Martin quoted Robert Saunders of Queen Mary University.
“(He) said that the problem at the moment is that there is a risk that the Government’s approach to the union, their love for the union, if you like, is like the love for a possession, something one owns, rather than the love for a partner.”
Love for a partner, he added, requires you to “choose to act differently for the sake of the partnership”.
What's needed is statecraft, not just structures
These parliamentary sessions come as Whitehall prepares to unveil a new agreement on intergovernmental relations with the devolved administrations. A 15-page draft has already been drawn up, codifying how the UK Government and the devolved administrations will relate to one another. The hope is that it will be signed off in the next few weeks. Everyone agrees this is clearly necessary and welcome but to assume that a guidebook on setting out the rules of engagement will provide the underpinning for the Union is a superficial reading of events. It is not just the lack of a document, but the lack of imagination that has led to the current impasse.
Rycroft told the Lords:
“When the history of this period, and I am talking about the last quarter of a century, is written and all of us around at the time have some responsibility for this, I think the sheer technocracy with which we responded to devolution will be seen as a weakness, a failure to grasp the extent of the cultural, emotional and national identity changes, particularly in Scotland.”
“Something we might come on to—and I share responsibility for this—is the UK state’s approach to devolution since its inception a quarter of a century ago, which has been excessively technocratic and not thinking about the vision of the sort of United Kingdom we want to have.”
Questioning the pair, Lord Hennessy set out the matter too.
“I have always felt that funding formally, devo maxing, refreshing of structures and so on are absolutely critical too, but above all it is what General de Gaulle was alluding to in the first line of his memoirs when he wrote, “I always had a certain idea of France” and unless you have a certain idea of the union, really it is all lost.”
What has been missing, said Martin, is a “thoughtfulness on the Union”. Contrast the UK Government’s approach to the Union to the way, for example, the peace process was agreed in Northern Ireland by Conservative and Labour administrations in the mid-90s.
“If you compare, for example, the statecraft that went into many, many years in extraordinarily difficult circumstances—over both Conservative and Labour Administrations—that led to the settlement in Northern Ireland in 1998, and you look at many of the papers that have been declassified, and you look at the profound thinking given to things like the statements in the Downing Street Declaration and the initial statement authorised by Mrs Thatcher about no selfish or strategic interests in Northern Ireland, that cut-through, that strategic emotionally sharp political statement followed through into action in terms of the agreement with the Irish Government in December 1993, it is hard to see that sort of strategic thinking incentivised in the Whitehall that I left.”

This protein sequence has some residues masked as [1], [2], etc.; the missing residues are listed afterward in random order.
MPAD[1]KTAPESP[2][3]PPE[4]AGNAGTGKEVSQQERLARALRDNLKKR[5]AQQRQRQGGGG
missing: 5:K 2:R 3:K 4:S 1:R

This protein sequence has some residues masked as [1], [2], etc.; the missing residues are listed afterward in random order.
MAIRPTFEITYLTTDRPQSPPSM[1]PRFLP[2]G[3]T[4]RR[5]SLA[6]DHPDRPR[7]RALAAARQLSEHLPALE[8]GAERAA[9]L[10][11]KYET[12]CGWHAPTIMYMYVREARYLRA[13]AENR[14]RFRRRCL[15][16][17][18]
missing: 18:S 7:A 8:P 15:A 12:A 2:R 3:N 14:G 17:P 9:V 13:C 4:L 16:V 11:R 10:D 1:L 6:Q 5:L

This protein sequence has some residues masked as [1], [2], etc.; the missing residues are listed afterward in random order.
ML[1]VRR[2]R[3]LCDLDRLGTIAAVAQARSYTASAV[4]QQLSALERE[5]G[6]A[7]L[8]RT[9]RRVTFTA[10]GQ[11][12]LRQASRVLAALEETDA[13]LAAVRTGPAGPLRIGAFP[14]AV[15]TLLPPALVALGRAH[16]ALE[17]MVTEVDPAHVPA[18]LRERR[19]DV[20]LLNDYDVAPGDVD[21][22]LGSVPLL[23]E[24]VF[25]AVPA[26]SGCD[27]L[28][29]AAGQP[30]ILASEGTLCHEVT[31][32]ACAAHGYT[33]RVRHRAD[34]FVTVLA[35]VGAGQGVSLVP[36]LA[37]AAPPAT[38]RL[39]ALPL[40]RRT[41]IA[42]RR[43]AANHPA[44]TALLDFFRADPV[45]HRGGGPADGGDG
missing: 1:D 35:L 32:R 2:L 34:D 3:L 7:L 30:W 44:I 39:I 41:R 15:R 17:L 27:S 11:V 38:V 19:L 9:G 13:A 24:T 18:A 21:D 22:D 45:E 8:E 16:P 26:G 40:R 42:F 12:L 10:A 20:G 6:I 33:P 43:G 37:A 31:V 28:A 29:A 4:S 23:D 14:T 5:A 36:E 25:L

It is the lack of statecraft that “is most deficient” within government when it comes to the Union, he concluded.
It was a theme that was taken up in an earlier meeting of the House of Commons Public Administration and Constitutional Affairs Committee by Andrew Dunlop, the Conservative peer who was the key advisor to David Cameron during the Independence Referendum. More recently, Dunlop has published a Review of Intergovernmental relations examining the relationship between the centre and the devolved nations. His main purpose, as he told the Committee, was to bring about the same culture change at the centre of power.
“My main approach to intergovernmental relations is to change them from a very defensive activity where everybody puts on their hard hat, grins and bears it and tries to get through, minimising the chance of fallout. I want the whole atmosphere around intergovernmental relations to change, to make a much more proactive agenda that looks at where there are issues of common interest—and there are many—where the powers of the UK Government and the devolved Governments intersect, and it makes sense to work together, whether it comes to the productivity challenge, how to address climate change or tackling drug abuse. Those are all areas that would benefit from a common approach and working together.
“We can talk about structures, but my whole approach is that at the heart of this is how you change culture. There is no magic silver bullet for changing the culture in an organisation; it requires a whole series of things. My report was a series of interlocking measures to create the right package of incentives to change that culture. If you are to achieve that culture change, you need to look at it and take it forward as a package.”
So, what should be done?
There may be no magic bullets, but what are the ways to bring about this culture change?